Unless you’ve been living under a rock recently, you’ve probably heard all about Google’s latest world-changing invention. In their conference on October 4th, Google announced a whole host of new products, with a heavy focus on voice functionality. But quickly galloping into the lead as the most popular, talked about product in the range was the Google earbuds. When paired with the right software and headset, these earphones can provide live translation of spoken language, right into the ear of the listener.
If you’ve ever read or seen Hitchhikers Guide to the Galaxy, this might seem eerily familiar. In fact, it’s only a short hop away from a wire-filled version of the Babel Fish. If you’re not familiar, the Babel Fish is an aquatic creature that extricates simultaneous translations into the host’s ear canal, removing all communications barriers across the universe. Douglas Adams created this astounding creature to directly showcase the impossibility of human technology to create something so ‘mind-bogglingly useful’ that it could not only cope with the raw vocabulary of thousands of languages, but all of the cultural baggage that comes with it. Instead, this could only be achieved by a parasitic alien fish.
The Problem With Technology
Technology is a wonderful. Diverse and complicated thing. It’s advanced never seem to stop, ad soon every single profession and area of life will be infiltrated by it (if it isn’t already). But that doesn’t make it perfect. Language is such a complex and fluid thing, so full of life, hidden complexities and confusing rules that a set of code often isn’t able to translate one language to another effectively. Sure, it might be able to get the gist, but it can also go hilariously wrong. For example, in an experiment into computer linguistics and translation capability, the phrase ‘the spirit is willing but the flesh is weak’ was run through a well known translation programme. All it was asked to do was translate it from English into Russian. What it produced looked like Russian, but it actually read ‘The vodka is excellent but the meat is lousy’. Famous computer mistranslations also include a road safety sign that was meant to read ‘Cyclists dismount’ in Welsh, but actually read ‘Bladder disease has returned’, and a sign at a buffet that should have read ‘meatballs’ but instead read ‘Paul is dead’ – because there is no word for meatballs in Arabic.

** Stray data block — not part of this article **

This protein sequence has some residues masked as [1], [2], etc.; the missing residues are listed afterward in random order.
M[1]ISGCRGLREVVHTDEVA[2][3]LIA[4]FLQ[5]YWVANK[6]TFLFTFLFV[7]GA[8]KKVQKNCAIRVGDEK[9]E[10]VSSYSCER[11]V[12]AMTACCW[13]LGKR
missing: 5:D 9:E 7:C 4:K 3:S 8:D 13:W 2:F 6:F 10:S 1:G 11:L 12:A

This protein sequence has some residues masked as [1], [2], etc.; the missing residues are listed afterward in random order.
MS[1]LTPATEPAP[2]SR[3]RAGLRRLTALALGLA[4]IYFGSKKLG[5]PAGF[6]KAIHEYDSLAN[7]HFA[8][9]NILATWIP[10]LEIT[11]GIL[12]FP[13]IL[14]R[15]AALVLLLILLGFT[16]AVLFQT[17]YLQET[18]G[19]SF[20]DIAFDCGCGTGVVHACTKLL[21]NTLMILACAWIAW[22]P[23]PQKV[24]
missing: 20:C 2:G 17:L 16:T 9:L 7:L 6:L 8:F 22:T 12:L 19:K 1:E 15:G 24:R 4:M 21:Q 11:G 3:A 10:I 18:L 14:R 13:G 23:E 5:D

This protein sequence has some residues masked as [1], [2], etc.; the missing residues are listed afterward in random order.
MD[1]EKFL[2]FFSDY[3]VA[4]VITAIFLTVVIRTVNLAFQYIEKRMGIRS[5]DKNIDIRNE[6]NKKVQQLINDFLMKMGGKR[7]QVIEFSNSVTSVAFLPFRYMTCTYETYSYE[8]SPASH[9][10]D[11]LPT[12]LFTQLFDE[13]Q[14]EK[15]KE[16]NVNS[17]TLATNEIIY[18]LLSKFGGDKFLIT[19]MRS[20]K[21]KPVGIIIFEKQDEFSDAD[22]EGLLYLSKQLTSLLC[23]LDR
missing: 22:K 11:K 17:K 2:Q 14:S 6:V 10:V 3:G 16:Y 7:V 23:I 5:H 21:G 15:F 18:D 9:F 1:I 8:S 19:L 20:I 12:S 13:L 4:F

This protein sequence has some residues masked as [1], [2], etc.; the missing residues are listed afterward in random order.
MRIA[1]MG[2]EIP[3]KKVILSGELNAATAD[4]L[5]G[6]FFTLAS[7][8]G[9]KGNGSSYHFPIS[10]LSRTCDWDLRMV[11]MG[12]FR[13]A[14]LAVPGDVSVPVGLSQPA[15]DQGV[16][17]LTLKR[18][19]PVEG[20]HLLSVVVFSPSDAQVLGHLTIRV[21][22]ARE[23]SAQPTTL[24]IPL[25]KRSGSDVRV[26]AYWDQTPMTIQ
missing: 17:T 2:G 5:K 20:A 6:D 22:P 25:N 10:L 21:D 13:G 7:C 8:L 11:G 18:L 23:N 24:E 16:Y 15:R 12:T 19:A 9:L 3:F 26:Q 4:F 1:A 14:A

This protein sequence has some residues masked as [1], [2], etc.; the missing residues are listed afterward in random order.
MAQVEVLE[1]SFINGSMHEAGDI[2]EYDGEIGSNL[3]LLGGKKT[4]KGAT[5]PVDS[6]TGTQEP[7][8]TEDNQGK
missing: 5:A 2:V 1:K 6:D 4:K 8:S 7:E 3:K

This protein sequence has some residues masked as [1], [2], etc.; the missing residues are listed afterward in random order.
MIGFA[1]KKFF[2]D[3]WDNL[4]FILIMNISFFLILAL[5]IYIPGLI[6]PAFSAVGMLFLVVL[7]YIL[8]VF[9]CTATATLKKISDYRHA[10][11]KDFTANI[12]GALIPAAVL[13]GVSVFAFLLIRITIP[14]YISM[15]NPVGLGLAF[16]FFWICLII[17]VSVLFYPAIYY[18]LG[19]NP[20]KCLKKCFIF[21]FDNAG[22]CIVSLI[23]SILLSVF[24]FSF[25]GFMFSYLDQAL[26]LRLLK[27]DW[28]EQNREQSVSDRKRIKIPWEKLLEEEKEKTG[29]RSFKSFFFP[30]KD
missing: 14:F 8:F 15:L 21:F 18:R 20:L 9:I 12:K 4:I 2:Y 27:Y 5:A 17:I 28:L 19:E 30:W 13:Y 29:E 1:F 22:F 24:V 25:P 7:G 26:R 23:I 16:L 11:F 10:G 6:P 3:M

These problems occur because every language has its own ‘baggage’. The cultural norms, intonations, body language and context can all change the meaning of a specific word. This often means that computer translators can recognise the word, but not the meaning associated with it in context. This is particularly difficulty when working with 2 very different languages. For example, the grammar, syntax and morphology of Asian languages are so completely different to English that translating between the two offers a special set of challenges to human interpreters, let alone a string of computer code.
On that note, lets bow our heads for a moment and spare a thought for the translators working from Asian languages to English at this time. Donald Trump’s incoherent speech patterns are currently driving Japanese interpreters insane. Thanks to the structure of the Japanese language, you can’t even begin to translate the sentence before you know what it means as a whole. When interviewed, a rather shell shocked translator explained that ‘when the logic isn’t clear or a sentence is just left hanging in the air… There’s no way we can explain what he really means.’
And up until recently, computers simply couldn’t handle this level of complexity. But Google assures us that these headphones use their sophisticated translation software to allow users to listen to and even speak foreign languages flawlessly, in real time. They will be launches with 44 languages available initially, with more available to be added later. We can’t wait to see if these earbuds will live up to real world tests and pass complex context issues and become our own Babel Fish, or whether they will become damp squib in the field of technological translations. To find out more about what we think about the Google earbuds, or to start learning how you can become your own Babel Fish, just get in touch with us today.